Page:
From: Padraig Brady (padraig at domain antefacto.com)
Date: Thu 13 Sep 2001 - 15:00:04 IST
Aidan Kehoe wrote:
> Ar an 13u la de mi 9, scriobh Michael Treacy :
> > Ok, here's the question: in general, what causes segmentation faults?
>The address space of a program is divided into segments; only some of
>those segments, notably the stack (where local variables are stored)
>and the heap (where malloc'ed ones (in C) are), are writable. Try to
>write anywhere else (e.g. to a constant string, to the address 0, to
>the address -1) and you have a segmentation fault. So, it means you're
>writing where you're not supposed to.
An interesting gotcha those const strings. I.E. if you declare.
char* string="This can't be modified";
string='t'; /* seg fault */
Note allowing this can be quite useful and is sometimes assumed
(especially by older code) and so some compilers allow it by default.
With gcc you have to explicitly allow it using -fwriteable-strings
Note finding this error can be hard when you cast/pass pointers
to these const string around and so gcc gives another option:
-Wwrite-strings (which isn't included by -Wall) to help you.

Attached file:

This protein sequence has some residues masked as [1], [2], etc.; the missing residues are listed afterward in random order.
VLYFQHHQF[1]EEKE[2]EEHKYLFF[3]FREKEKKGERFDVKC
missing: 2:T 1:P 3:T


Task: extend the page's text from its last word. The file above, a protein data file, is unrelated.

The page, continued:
anyway getting back on topic...
> > I've gone through the second fortran program, even added in print commands
> > to see how far down the program, I was getting, but the first one isn't even
> > reached.
I've never used fortran but I thinkt he following will work:
Use gdb on the core file generated by the segfault. If it just says
segmentation fault and not segmentation fault (core dumped),
then you probably don't have write permissions to the working
directory or ulimit is set too low. To remove ulimits do:
ulimit -c unlimited.
Then on the generated core file do:
gdb -c core my_fortran_executable
Inside gdb type:
which will generate a backtrace and you can see
where the program died.
>Does it reach it when you're not trying to read this input file? Have
>you tried reading from another input file? I'd advise trying GDB,
>except it doesn't seem to like fortran, unfortunately;
> GDB can be used to debug programs written in Fortran, although it
>does not yet support entering expressions, printing values, or similar
>features using Fortran syntax. It may be necessary to refer to some
>variables with a trailing underscore.
>Chris Higgins' strace suggestion is probably the way to go. If you're
>not on Linux, investigate ktrace (some BSD) and truss (SVR4).
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